So finally I mustered up courage to respond to her email, and in it I expressed my worry about doing a live interview too. But like a pro, my host gave some words of reassurance and then left me with very little room to wriggle myself out of it. (Haha)

And then, I found myself in the studio (that incidentally looks like a big glass tank) yesterday, sharing about my journey and lessons learnt as a mum, wife, and WAHM. I also shared about my thoughts and tips for self-care, as well as the importance of working as a team with your spouse.

It was…surprisingly less intimidating than I’d expected. It felt for the most part (when I overcame the initial jitters) like I was just having a normal conversation with Angela. Also, I thought that I wouldn’t be able to fill up the air-time, since the entire programme is supposed to last one hour. It turned out that the programme would be broken up into four main segments with each segment lasting about 7-8 minutes. And when I was speaking my thoughts, it didn’t feel very long at all! In fact, I was like, hey I want to talk more. 😛

All in all, I learnt some good lessons about going on live radio. One, it’s hard to be 100% coherent and to say all that I really want to. Two, it’s easy to ramble, so it actually helps to have a number of points you wish to bring across for a certain answer, and to quickly move through them, rather than linger. (You’d think that for a PR professional, I would be acquainted with all these basics, but trust me, when you’re preparing other people for the hot seat, it always seems a lot simpler.)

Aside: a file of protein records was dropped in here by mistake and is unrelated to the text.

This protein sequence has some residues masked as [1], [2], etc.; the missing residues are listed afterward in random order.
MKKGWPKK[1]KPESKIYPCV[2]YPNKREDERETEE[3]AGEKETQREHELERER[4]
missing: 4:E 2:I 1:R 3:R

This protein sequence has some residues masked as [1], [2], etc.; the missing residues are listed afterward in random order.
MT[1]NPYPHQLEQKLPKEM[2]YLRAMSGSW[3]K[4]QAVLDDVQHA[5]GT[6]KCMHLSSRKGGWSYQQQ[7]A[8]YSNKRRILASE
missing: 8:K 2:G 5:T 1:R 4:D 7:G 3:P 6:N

The words may not have come out perfectly. And my thoughts may have been jumbled at various points. But I am thankful to have been given the opportunity to try something new, and to learn from it. I hope in future my kids will read this and decide for themselves (when they are greeted with a daunting task) to choose courage over fear.

It’s good to step out of our comfort zone, once in a while. 🙂

If you can, do catch the repeat episode on radio 93.8 this Saturday at 9pm or Sunday at 3pm. I really hope you’ll enjoy listening to the interview!

my live radio experience

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Little Lessons: Little things can mean so much

This week, I’m keeping it simple for little lessons. The truth is I’ve been busy…

Last week was the school term holidays and we spent one morning getting some exercise together. Daddy led the way with two scooting kids behind, and mama here was trying to balance taking photos with one hand while pushing Joshua in the pram with the other. (Well at least I managed to get this shot.)

keeping fit together

It took us more than 45 minutes to arrive at our destination. Hot and sweaty but all happy that we made it. Obviously JJ didn’t last the whole 45 minutes. His battery went flat after 30 minutes or so. But the daddy graciously helped him along, carrying both him and his scooter skate on his shoulder.

We went to the godparents’ place over the weekend as we intended to hold a garage sale over there. But due to unforeseen events, the sale was called off and we spent the time letting the kids dip in the pool instead. Also managed to have dinner by the pool which was great fun.

This week, I realised that I’m into my third last week of maternity leave and I nearly sunk into depression after that. Not that I dislike my job (my boss might be reading this btw), but I really couldn’t figure out where the 13 weeks had gone. But then I took a good long look at baby J and found the answer…

One very hunky baby

Fattening this baby up.

(Has anyone else noticed that they’ve changed the cutting of baby clothes to tight-fit?)

Apart from that loud reminder to cherish these last few weeks, I was also jolted back to earth when I saw big sister and little brother working on this activity book together.